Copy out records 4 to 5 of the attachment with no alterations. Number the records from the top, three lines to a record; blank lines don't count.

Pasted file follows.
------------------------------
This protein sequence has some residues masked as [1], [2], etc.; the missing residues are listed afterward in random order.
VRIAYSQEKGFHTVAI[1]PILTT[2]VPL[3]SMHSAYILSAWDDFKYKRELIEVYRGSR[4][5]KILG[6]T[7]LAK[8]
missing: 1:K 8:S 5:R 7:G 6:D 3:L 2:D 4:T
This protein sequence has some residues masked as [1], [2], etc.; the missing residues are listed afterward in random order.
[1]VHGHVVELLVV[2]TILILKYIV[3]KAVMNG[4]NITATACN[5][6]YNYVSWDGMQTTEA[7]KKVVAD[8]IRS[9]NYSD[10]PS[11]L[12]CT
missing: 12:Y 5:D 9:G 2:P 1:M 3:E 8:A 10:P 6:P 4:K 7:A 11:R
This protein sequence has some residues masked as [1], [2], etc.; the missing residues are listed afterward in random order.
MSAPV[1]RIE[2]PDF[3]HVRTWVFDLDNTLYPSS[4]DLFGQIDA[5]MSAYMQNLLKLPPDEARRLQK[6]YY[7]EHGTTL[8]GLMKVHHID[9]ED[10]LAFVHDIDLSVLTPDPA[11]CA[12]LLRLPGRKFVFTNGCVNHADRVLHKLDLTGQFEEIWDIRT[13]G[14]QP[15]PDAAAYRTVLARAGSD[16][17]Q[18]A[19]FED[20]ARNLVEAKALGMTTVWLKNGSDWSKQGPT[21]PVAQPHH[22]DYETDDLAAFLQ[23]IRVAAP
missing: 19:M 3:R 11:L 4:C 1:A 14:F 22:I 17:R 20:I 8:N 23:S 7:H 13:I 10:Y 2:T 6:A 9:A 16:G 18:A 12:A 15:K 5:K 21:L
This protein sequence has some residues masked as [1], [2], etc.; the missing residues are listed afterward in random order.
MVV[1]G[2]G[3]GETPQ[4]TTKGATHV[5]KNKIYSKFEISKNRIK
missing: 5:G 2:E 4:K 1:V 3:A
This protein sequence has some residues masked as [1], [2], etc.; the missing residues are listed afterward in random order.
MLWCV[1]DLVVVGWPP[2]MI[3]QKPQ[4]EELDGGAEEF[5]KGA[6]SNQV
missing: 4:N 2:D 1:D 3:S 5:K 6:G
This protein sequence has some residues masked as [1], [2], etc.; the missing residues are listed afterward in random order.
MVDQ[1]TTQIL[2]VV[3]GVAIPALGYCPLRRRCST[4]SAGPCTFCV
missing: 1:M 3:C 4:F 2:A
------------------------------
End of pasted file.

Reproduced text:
This protein sequence has some residues masked as [1], [2], etc.; the missing residues are listed afterward in random order.
MVV[1]G[2]G[3]GETPQ[4]TTKGATHV[5]KNKIYSKFEISKNRIK
missing: 5:G 2:E 4:K 1:V 3:A
This protein sequence has some residues masked as [1], [2], etc.; the missing residues are listed afterward in random order.
MLWCV[1]DLVVVGWPP[2]MI[3]QKPQ[4]EELDGGAEEF[5]KGA[6]SNQV
missing: 4:N 2:D 1:D 3:S 5:K 6:G